In the ordinary state of consciousness “the emotional mind” responds to a chaotic set of incentives without any order and sequence, without internal logic and steady course. So he generates a lot of uncontrollable, flowing into each other States. However, there is a factor of consciousness, which with proper cultivation and development turns into “dominant” and “functional body”, regulating the stream of consciousness and achieve the integration of its States. In Chinese tradition this is reflected in the proverb Xin HOU and mA (心猴意马) – “heart like a monkey, and the mind – horse” (Jan sungmin, 2004).
According to Chinese sources, the practical meaning of meditation is and Xin Hui and (意心匯意) – transformation of “emotional intelligence” to match the “mind of wisdom”, in the words of Yan Sungmin (Ian tszyunmin, 2004).
According to Chinese sources, the practical meaning of meditation is the transformation of the “emotional intelligence” to match the “mind of wisdom”
Regular cultivation of this type of altered state of consciousness leads to the formation and application of special “functional organ” as a means of integrating mind and body in traditional qigong practice. In the Chinese Taoist traditions and in contemporary qigong there are different keys and patterns of such integration.
Consider the most common basic practices: first, in traditional Chinese sources, and then through the interpretation in psychological terms and the language of the concept of dominant ukhtomskii.
The development of any practice, whether the motor sequence (taolu) Taijiquan, or interact in the framework of the “external” martial arts, or practice dynamic qigong requires the initial ability to achieve and maintain a state of rest of the heart (an Xin 安心). So adept of any martial arts, especially qigong practices, with the need to develop methods of achieving it. First of all, he trains in the achievement of a state of peace consciousness in a particular body position, which is seen as a “basic front”, most relevant to the task of “training” dormancy (van Suance, John Moffet, 2006).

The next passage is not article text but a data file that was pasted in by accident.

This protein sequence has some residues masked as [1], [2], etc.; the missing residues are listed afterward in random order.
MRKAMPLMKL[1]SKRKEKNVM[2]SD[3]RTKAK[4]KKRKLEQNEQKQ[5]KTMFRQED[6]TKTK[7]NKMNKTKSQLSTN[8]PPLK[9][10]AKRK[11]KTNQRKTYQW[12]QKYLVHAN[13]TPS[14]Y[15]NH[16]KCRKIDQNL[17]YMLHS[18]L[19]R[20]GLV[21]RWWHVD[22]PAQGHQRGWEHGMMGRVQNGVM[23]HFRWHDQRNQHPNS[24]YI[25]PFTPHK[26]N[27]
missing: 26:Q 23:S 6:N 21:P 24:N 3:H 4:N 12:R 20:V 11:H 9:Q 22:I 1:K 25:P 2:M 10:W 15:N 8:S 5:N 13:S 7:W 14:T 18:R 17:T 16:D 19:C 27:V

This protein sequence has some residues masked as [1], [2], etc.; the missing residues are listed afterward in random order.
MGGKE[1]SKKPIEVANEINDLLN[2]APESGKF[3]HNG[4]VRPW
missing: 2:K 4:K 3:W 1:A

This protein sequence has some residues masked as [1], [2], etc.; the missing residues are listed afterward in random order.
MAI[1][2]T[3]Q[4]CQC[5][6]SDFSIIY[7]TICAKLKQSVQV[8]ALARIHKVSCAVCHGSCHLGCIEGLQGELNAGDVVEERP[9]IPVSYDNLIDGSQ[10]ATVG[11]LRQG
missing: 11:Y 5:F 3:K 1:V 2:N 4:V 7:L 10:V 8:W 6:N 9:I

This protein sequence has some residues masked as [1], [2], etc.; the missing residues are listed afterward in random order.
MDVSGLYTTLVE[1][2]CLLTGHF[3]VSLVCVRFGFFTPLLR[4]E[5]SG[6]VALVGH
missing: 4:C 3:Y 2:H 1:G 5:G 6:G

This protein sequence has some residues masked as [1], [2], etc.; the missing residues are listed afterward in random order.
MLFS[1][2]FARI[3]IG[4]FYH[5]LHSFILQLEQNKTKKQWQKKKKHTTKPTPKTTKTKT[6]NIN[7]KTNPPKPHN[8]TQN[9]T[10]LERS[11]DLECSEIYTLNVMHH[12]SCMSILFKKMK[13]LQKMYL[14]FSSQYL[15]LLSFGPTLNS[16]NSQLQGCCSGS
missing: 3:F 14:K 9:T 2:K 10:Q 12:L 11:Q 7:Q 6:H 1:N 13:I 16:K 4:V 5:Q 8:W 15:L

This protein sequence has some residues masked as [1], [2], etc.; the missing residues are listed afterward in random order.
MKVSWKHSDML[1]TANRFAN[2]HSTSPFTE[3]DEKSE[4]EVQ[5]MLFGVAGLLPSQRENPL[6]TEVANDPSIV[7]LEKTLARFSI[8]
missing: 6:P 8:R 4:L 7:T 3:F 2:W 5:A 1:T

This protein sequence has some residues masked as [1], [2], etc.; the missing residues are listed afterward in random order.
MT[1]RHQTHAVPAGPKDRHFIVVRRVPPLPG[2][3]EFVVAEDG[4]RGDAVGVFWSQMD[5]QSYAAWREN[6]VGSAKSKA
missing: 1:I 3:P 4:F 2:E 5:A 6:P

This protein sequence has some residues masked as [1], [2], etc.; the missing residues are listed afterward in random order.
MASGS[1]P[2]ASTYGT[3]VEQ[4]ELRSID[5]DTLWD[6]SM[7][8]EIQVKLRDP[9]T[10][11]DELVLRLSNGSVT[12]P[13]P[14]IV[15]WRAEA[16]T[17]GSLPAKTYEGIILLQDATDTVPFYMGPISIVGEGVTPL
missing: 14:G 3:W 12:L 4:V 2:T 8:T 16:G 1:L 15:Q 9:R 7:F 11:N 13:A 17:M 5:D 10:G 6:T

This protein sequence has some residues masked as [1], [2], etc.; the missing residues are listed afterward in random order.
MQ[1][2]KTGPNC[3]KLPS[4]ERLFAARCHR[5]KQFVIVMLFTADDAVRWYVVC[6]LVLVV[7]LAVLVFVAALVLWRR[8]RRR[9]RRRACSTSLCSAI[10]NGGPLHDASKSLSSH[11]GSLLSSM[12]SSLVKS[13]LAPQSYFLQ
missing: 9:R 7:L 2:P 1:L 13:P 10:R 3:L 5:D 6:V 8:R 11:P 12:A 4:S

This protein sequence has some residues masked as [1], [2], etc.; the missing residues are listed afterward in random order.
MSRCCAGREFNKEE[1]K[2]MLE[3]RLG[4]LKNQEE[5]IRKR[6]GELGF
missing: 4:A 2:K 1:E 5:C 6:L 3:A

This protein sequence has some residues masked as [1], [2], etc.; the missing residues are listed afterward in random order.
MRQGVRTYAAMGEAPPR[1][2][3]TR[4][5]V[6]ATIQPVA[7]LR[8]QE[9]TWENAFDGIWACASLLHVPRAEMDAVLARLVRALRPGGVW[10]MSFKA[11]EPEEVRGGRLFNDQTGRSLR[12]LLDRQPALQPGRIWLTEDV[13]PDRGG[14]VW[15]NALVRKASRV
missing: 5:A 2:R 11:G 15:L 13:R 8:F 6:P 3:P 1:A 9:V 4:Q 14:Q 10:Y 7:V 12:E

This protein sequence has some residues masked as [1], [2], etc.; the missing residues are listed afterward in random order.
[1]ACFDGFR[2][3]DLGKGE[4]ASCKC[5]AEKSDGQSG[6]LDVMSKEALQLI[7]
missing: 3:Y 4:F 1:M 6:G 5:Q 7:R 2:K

Static work with a straightened spinal column forms, on the one hand, the possibility of observing States of mind, emotions and body, and on the other hand, in contrast to the practices sitting or lying down, provides the subsequent transition to the movements in the proper state of consciousness. And traditional sources it is accepted to speak about the “high work”, Zhong Zhuang (中桩), and not just about “standing”. This is really a job that requires a special way of directed attention, constant fine-tuning of the position of the body. “Pillar working” is a basic practice and as an integral part of many schools of martial arts and qigong.
There are many sources that describe the role and importance of this practice (Chosen Lin, 1995; Yang sungmin, 2004; van Suance, John Moffet, 2006). Here, as an example, from an authentic source, the interpretation of this method by the famous van Senjem (1885 – 1963), the founder of the school of yiquan, practicing pole work with rannego age. Van Sanji, being a student of a famous xinyiquan master (Guo Yongsheng) in childhood did not differ strength and health, however, proved an apt pupil, and in adolescence reached great heights in the xinyiquan, and in the other internal arts (Bahagian).
From a young age he used “pole work” (and the practice lasted more than an hour) as a necessary base to achieve the proper state of consciousness and the amplification of “energy” required for the development of practices and patterns in martial arts. Later creating his own style of “internal” martial art, yiquan, and became a famous master in the Chinese world, he acted as a living example and advocate the need for “pole work” as a natural and effective framework of any practice. Largely under his influence, the elements of “highway works” an integral part of qigong (Chosen Lin, 1995).